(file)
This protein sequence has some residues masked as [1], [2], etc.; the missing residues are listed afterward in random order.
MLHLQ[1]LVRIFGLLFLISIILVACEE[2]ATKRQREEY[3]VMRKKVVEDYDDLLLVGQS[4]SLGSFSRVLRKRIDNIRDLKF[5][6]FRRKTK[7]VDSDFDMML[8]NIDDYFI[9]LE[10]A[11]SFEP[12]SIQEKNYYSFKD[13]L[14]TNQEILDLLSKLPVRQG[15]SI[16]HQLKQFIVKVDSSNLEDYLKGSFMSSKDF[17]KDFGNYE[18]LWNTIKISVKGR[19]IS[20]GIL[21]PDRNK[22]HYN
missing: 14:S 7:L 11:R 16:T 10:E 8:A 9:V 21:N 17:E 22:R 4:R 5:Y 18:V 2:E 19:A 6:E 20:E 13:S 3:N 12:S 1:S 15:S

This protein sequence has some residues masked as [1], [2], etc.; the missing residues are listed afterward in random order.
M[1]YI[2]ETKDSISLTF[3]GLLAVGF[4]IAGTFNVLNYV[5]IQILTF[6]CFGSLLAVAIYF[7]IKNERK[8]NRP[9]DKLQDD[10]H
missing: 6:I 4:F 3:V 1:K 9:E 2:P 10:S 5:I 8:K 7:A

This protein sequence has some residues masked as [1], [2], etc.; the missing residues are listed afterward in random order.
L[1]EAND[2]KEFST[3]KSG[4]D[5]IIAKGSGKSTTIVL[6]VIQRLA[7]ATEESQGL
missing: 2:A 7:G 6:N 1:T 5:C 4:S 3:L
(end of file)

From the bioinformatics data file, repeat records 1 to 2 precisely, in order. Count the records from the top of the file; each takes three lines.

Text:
This protein sequence has some residues masked as [1], [2], etc.; the missing residues are listed afterward in random order.
MLHLQ[1]LVRIFGLLFLISIILVACEE[2]ATKRQREEY[3]VMRKKVVEDYDDLLLVGQS[4]SLGSFSRVLRKRIDNIRDLKF[5][6]FRRKTK[7]VDSDFDMML[8]NIDDYFI[9]LE[10]A[11]SFEP[12]SIQEKNYYSFKD[13]L[14]TNQEILDLLSKLPVRQG[15]SI[16]HQLKQFIVKVDSSNLEDYLKGSFMSSKDF[17]KDFGNYE[18]LWNTIKISVKGR[19]IS[20]GIL[21]PDRNK[22]HYN
missing: 14:S 7:L 11:R 16:T 10:E 8:A 9:V 21:N 17:E 22:R 4:R 5:Y 18:V 2:E 19:A 6:E 20:E 13:S 3:N 12:S 1:S 15:S

This protein sequence has some residues masked as [1], [2], etc.; the missing residues are listed afterward in random order.
M[1]YI[2]ETKDSISLTF[3]GLLAVGF[4]IAGTFNVLNYV[5]IQILTF[6]CFGSLLAVAIYF[7]IKNERK[8]NRP[9]DKLQDD[10]H
missing: 6:I 4:F 3:V 1:K 9:E 2:P 10:S 5:I 8:K 7:A